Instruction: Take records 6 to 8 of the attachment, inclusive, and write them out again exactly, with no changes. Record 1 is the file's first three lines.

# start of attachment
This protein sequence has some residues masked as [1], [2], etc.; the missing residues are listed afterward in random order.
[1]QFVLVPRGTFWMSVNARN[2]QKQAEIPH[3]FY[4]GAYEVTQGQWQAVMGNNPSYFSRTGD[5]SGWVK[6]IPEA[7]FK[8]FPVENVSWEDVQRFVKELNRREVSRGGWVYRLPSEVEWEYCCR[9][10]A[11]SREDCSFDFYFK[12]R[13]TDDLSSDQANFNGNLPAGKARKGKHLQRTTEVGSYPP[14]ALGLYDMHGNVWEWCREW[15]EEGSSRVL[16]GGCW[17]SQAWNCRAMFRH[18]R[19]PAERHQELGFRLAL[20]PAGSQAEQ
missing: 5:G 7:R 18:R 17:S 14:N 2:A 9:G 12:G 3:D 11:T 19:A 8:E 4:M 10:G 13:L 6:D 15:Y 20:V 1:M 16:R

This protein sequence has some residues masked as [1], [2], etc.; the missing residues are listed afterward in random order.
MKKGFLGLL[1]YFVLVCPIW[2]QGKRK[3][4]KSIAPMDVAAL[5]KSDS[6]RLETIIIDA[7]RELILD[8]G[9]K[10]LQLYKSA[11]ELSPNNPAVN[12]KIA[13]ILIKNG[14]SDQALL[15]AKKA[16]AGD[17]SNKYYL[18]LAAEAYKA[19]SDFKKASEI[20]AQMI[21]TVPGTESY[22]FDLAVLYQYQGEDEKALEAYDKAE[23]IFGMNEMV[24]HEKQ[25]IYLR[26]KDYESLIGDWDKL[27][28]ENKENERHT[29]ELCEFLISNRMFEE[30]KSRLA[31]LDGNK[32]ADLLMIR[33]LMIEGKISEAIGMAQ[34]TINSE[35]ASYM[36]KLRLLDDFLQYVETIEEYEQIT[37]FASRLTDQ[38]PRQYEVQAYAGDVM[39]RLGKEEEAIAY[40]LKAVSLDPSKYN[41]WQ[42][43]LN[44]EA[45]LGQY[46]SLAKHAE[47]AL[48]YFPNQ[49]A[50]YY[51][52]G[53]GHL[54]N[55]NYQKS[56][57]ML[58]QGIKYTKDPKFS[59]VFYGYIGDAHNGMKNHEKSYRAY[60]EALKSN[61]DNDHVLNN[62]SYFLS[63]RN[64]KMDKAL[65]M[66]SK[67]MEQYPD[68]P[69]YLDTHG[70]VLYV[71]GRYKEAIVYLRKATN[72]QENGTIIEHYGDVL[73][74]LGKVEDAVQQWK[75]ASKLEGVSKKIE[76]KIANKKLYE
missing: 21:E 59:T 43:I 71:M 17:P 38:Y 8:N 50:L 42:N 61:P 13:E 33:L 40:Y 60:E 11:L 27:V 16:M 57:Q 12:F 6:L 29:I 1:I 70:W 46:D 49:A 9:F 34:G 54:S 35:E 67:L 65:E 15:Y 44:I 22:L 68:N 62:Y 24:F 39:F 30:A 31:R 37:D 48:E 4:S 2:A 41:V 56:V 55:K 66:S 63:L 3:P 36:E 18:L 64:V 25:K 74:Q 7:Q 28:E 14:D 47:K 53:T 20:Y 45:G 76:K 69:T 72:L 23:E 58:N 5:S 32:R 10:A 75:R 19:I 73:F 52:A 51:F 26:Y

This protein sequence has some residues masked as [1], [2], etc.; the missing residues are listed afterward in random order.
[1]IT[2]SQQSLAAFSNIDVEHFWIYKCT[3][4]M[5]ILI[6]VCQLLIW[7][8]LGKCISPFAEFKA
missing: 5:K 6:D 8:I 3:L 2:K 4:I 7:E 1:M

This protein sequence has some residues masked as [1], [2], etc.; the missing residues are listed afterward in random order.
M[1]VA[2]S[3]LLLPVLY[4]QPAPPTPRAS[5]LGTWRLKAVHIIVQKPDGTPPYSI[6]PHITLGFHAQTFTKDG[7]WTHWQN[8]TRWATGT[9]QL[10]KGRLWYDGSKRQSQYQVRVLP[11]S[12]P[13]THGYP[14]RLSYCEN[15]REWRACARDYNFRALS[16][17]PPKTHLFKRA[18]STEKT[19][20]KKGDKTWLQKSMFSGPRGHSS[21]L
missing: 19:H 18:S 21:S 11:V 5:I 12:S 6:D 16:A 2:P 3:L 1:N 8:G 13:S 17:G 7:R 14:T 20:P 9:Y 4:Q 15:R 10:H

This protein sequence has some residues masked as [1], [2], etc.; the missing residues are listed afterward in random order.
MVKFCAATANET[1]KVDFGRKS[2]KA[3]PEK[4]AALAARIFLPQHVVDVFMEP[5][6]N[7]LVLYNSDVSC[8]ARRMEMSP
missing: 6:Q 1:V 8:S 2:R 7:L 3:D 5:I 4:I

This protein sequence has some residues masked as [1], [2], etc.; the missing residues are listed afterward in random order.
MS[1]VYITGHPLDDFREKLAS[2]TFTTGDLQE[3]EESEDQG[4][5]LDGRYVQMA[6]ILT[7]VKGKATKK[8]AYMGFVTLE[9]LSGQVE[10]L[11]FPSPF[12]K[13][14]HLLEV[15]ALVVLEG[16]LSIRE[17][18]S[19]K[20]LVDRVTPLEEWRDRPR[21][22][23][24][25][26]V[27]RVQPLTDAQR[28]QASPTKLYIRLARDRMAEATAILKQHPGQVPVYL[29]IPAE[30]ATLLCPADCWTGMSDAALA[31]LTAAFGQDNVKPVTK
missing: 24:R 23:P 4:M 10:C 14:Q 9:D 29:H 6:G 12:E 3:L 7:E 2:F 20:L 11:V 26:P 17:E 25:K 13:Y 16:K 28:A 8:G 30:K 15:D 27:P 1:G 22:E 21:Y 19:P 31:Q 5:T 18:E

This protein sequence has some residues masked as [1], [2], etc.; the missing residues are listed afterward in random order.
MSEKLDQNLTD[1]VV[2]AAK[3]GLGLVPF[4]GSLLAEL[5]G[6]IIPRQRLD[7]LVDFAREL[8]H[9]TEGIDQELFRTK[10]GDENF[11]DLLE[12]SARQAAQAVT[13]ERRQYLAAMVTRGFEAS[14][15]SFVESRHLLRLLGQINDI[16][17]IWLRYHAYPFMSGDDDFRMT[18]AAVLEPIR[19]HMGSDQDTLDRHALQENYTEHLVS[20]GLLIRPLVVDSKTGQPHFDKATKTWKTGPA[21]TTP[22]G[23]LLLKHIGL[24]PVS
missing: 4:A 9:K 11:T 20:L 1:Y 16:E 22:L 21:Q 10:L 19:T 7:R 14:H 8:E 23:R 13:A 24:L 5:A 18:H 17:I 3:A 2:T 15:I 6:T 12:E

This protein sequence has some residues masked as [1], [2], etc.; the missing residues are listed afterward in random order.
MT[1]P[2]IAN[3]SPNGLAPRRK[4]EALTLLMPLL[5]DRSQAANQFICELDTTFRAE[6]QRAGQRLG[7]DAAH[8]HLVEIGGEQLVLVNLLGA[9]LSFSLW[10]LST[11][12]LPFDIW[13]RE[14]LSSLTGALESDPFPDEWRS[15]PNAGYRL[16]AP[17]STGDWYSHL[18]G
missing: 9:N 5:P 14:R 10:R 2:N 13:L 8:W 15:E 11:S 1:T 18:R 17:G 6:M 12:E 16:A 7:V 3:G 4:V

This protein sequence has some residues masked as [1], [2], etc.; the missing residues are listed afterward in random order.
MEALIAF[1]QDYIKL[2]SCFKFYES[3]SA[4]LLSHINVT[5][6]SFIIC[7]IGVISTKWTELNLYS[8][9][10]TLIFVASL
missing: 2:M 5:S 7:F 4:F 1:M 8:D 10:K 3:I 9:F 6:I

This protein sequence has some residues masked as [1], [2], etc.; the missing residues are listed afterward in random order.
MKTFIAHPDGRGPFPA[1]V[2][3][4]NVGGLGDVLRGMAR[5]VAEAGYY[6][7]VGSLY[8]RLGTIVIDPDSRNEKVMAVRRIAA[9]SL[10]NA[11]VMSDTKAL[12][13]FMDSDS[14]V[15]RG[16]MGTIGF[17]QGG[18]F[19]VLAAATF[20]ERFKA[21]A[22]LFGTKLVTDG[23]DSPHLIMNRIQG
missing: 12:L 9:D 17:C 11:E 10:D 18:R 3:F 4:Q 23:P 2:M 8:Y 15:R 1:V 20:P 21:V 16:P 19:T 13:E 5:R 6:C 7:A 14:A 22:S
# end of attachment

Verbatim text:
This protein sequence has some residues masked as [1], [2], etc.; the missing residues are listed afterward in random order.
MS[1]VYITGHPLDDFREKLAS[2]TFTTGDLQE[3]EESEDQG[4][5]LDGRYVQMA[6]ILT[7]VKGKATKK[8]AYMGFVTLE[9]LSGQVE[10]L[11]FPSPF[12]K[13][14]HLLEV[15]ALVVLEG[16]LSIRE[17][18]S[19]K[20]LVDRVTPLEEWRDRPR[21][22][23][24][25][26]V[27]RVQPLTDAQR[28]QASPTKLYIRLARDRMAEATAILKQHPGQVPVYL[29]IPAE[30]ATLLCPADCWTGMSDAALA[31]LTAAFGQDNVKPVTK
missing: 24:R 23:P 4:M 10:C 14:Q 9:D 29:H 6:G 12:E 3:L 7:E 2:F 20:L 11:V 26:P 17:E 25:K 13:Y 16:K 28:A 8:G 30:K 15:D 27:P 1:G 22:E 21:Y 19:P 31:Q 5:T 18:E

This protein sequence has some residues masked as [1], [2], etc.; the missing residues are listed afterward in random order.
MSEKLDQNLTD[1]VV[2]AAK[3]GLGLVPF[4]GSLLAEL[5]G[6]IIPRQRLD[7]LVDFAREL[8]H[9]TEGIDQELFRTK[10]GDENF[11]DLLE[12]SARQAAQAVT[13]ERRQYLAAMVTRGFEAS[14][15]SFVESRHLLRLLGQINDI[16][17]IWLRYHAYPFMSGDDDFRMT[18]AAVLEPIR[19]HMGSDQDTLDRHALQENYTEHLVS[20]GLLIRPLVVDSKTGQPHFDKATKTWKTGPA[21]TTP[22]G[23]LLLKHIGL[24]PVS
missing: 4:A 9:K 11:T 20:L 1:Y 16:E 22:L 21:Q 10:L 19:T 7:R 14:H 8:E 23:R 13:A 24:L 5:A 18:H 17:I 3:A 2:T 15:I 6:T 12:E

This protein sequence has some residues masked as [1], [2], etc.; the missing residues are listed afterward in random order.
MT[1]P[2]IAN[3]SPNGLAPRRK[4]EALTLLMPLL[5]DRSQAANQFICELDTTFRAE[6]QRAGQRLG[7]DAAH[8]HLVEIGGEQLVLVNLLGA[9]LSFSLW[10]LST[11][12]LPFDIW[13]RE[14]LSSLTGALESDPFPDEWRS[15]PNAGYRL[16]AP[17]STGDWYSHL[18]G
missing: 9:N 5:P 14:R 10:R 2:N 13:L 8:W 15:E 11:S 1:T 18:R 17:G 6:M 12:E 16:A 7:V 3:G 4:V